Illegible prescriptions remain a significant problem in India

Although the MCI in 2016 made it mandatory for physicians to prescribe drug names in all caps, prescribe generic and brand name drug names when writing prescriptions to patients, the fact remains that physicians do not use capital letters or indicate generic names

Illegible prescription writing by doctors is a major problem that pharmacists as well as patients across the country have been facing for a long time. Even though the Medical Council of India (MCI) and state medical councils have repeatedly requested the fraternity of doctors to write the names of drugs legibly in capital letters in preference to generic names, it is a fact that the majority of healthcare professionals in the country still adhere to their conventional style of prescription writing. In our country, doctors are well aware that most patients do not understand much about the drugs prescribed to them. Most of the patients presented their doctor’s prescription to the pharmacists and went home quietly with the drugs dispensed by the pharmacists. It is well known that the pharmacy is generally run by a graduate boy who replaces the compulsory pharmacist. As if the general chaos at drugstore counters wasn’t enough, pharmaceutical companies have added fuel to the fire with confusing brand names. As one expert so aptly put it, most doctors’ handwriting isn’t much different from an EKG tracing.

It is in this context that the MCI had issued directives on September 28, 2016, requiring doctors to write drugs in capital letters. According to the amendment made to the MCI Professional Conduct, Etiquette and Ethics Rules of 2002, MCI had made it mandatory for physicians to prescribe drug names in capital letters, continuing the same it did. also made it mandatory to prescribe generic and brand names of drugs when writing prescriptions to patients. The MCI guidelines aimed to prevent misdispensing, medication errors and to ensure patient compliance.

Prescriptions written legibly with a generic name and in capital letters would have reduced the dangers to public health due to medication errors. It is common knowledge that an illegible prescription leads to poor dispensing, wrong medication and toxicities, casualties or affects health and huge monetary losses for follow-up treatments as well as hospitalization. The MCI wanted medical professionals who had received instructions from the relevant authorities to write the names of drugs in capital letters in preference to their chemical names. But the fact remains that doctors do not use capital letters or indicate generic names.

Dispensers in pharmacies are baffled to decipher brand names written by doctors. It is alleged that medical professionals prefer advice from medical companies to government directives when it comes to writing their prescriptions. They want to promote the brands, but the brand names are not written clearly for pharmacists to read. Therefore, distribution errors occasionally occur. It has been reported that some pharmacy associations are considering taking legal action against doctors writing illegible prescriptions. The association wanted ongoing guidance from the physician community on the matter, as several dispensing errors occur in hospital and community pharmacies across the state due to physicians writing prescriptions that are illegible. The association cites three recent incidents of dispensing errors that occurred in some hospitals due to the illegible handwriting of drug names by medical professionals.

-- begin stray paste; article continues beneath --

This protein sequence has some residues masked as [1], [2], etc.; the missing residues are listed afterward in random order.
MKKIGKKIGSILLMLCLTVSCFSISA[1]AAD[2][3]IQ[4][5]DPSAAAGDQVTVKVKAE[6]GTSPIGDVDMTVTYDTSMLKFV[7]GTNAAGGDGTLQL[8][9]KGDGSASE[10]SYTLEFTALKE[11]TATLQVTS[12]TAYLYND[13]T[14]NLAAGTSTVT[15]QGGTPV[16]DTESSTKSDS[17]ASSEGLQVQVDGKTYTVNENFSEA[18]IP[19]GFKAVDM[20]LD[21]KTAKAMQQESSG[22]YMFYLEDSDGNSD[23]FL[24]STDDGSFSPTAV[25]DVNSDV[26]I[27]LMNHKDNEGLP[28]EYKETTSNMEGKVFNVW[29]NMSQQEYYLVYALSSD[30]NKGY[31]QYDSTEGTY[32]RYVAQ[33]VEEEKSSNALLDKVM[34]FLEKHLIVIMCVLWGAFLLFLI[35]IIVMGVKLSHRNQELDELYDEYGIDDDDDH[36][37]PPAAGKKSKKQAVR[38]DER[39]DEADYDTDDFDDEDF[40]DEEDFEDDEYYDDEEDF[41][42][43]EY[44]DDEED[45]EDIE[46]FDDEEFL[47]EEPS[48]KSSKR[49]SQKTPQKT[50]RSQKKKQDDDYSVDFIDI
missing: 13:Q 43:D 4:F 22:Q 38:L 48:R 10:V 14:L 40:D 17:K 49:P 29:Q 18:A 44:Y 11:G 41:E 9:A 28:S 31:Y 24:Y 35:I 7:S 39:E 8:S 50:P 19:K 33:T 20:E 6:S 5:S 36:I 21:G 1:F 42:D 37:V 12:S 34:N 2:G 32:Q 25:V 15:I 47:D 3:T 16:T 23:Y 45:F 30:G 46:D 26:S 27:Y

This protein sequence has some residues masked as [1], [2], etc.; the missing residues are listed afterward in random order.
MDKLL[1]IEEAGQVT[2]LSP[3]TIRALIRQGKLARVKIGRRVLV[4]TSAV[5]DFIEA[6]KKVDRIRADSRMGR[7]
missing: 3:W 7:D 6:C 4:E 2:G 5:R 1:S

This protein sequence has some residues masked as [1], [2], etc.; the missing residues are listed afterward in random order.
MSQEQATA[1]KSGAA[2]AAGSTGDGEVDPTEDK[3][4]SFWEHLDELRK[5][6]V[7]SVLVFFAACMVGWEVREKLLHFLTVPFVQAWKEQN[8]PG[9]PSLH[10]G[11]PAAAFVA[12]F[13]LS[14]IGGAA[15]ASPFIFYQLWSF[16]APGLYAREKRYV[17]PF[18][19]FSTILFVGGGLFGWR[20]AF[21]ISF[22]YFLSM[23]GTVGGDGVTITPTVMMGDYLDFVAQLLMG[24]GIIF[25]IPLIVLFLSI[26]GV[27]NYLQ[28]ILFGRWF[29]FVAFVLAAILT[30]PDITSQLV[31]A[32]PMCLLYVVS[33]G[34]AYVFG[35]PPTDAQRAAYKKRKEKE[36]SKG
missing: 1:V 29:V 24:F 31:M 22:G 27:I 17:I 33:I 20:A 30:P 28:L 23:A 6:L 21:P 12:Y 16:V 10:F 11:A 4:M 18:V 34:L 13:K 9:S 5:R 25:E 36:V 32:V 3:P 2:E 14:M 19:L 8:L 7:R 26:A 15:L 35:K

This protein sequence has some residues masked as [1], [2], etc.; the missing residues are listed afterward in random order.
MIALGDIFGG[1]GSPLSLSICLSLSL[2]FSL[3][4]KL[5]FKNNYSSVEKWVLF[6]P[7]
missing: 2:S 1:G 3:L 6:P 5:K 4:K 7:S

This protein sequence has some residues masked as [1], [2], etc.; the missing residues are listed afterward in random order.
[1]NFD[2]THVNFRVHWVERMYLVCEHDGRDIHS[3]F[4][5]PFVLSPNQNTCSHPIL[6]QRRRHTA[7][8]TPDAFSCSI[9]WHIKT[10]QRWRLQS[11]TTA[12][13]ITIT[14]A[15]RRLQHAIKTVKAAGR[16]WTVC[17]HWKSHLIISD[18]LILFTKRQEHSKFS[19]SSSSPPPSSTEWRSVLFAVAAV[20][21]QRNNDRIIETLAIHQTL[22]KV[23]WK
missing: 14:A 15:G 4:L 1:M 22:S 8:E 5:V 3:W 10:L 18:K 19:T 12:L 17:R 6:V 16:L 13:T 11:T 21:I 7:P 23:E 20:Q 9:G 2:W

It is a fact that pharmacists in pharmacies find it difficult to read certain drug names written by doctors, especially some specialists who write only the first two letters and the last two letters with a long line in the middle. This type of illegible prescription writing confuses pharmacists in hospital and community pharmacies, leading to dispensing errors and poor delivery of medications.

It has also been recently reported that due to incomprehensible scribbling of drug names by doctors, government pharmacists as well as private pharmacies are forced to spend time on social media to grasp medical terms through chats. peer-to-peer or over the phone. conversations after forwarding the puzzling prescriptions to the pharmacist community’s social media platforms. It is certain that when medicines are prescribed in capital letters, any literate person will be able to read it and it will no longer remain a secret between the doctor and the pharmacist. Patients or others can ensure that the correct medicine has been dispensed. Thus, there will be no possibility of confusion. Of course, this is a preventable medical error. The government should now take this threat seriously.

(The author is a freelance journalist with varied experience in different fields)

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